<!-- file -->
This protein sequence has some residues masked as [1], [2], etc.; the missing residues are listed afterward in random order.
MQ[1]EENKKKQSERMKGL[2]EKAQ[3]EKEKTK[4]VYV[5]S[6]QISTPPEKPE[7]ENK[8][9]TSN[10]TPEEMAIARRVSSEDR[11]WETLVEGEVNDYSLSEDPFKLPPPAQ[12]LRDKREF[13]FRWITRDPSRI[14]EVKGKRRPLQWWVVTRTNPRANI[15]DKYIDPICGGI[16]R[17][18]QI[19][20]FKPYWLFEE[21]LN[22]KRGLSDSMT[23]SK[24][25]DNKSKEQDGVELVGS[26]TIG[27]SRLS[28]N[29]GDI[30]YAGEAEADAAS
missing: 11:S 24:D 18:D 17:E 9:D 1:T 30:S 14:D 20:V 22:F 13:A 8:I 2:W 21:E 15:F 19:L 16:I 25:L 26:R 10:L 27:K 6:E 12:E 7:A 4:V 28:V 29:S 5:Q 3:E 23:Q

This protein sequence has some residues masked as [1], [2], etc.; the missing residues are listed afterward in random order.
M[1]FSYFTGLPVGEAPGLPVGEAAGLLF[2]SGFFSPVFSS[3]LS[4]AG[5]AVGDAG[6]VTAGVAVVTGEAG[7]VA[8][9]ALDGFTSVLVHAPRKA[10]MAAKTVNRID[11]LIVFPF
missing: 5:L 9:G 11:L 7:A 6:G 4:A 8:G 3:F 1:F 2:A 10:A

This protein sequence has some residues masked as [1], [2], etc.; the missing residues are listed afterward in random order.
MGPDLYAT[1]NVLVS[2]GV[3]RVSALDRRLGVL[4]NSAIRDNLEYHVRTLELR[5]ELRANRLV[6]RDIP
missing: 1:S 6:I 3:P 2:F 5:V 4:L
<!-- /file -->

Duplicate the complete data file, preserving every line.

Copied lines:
This protein sequence has some residues masked as [1], [2], etc.; the missing residues are listed afterward in random order.
MQ[1]EENKKKQSERMKGL[2]EKAQ[3]EKEKTK[4]VYV[5]S[6]QISTPPEKPE[7]ENK[8][9]TSN[10]TPEEMAIARRVSSEDR[11]WETLVEGEVNDYSLSEDPFKLPPPAQ[12]LRDKREF[13]FRWITRDPSRI[14]EVKGKRRPLQWWVVTRTNPRANI[15]DKYIDPICGGI[16]R[17][18]QI[19][20]FKPYWLFEE[21]LN[22]KRGLSDSMT[23]SK[24][25]DNKSKEQDGVELVGS[26]TIG[27]SRLS[28]N[29]GDI[30]YAGEAEADAAS
missing: 11:S 24:D 18:D 17:E 9:D 1:T 30:S 14:D 20:V 22:F 13:A 8:I 2:W 21:E 15:F 19:L 16:I 25:L 26:R 10:L 27:K 6:E 12:E 7:A 4:V 28:V 29:S 5:Q 3:E 23:Q

This protein sequence has some residues masked as [1], [2], etc.; the missing residues are listed afterward in random order.
M[1]FSYFTGLPVGEAPGLPVGEAAGLLF[2]SGFFSPVFSS[3]LS[4]AG[5]AVGDAG[6]VTAGVAVVTGEAG[7]VA[8][9]ALDGFTSVLVHAPRKA[10]MAAKTVNRID[11]LIVFPF
missing: 5:L 9:G 11:L 7:A 6:G 4:A 8:G 3:F 1:F 2:A 10:A

This protein sequence has some residues masked as [1], [2], etc.; the missing residues are listed afterward in random order.
MGPDLYAT[1]NVLVS[2]GV[3]RVSALDRRLGVL[4]NSAIRDNLEYHVRTLELR[5]ELRANRLV[6]RDIP
missing: 1:S 6:I 3:P 2:F 5:V 4:L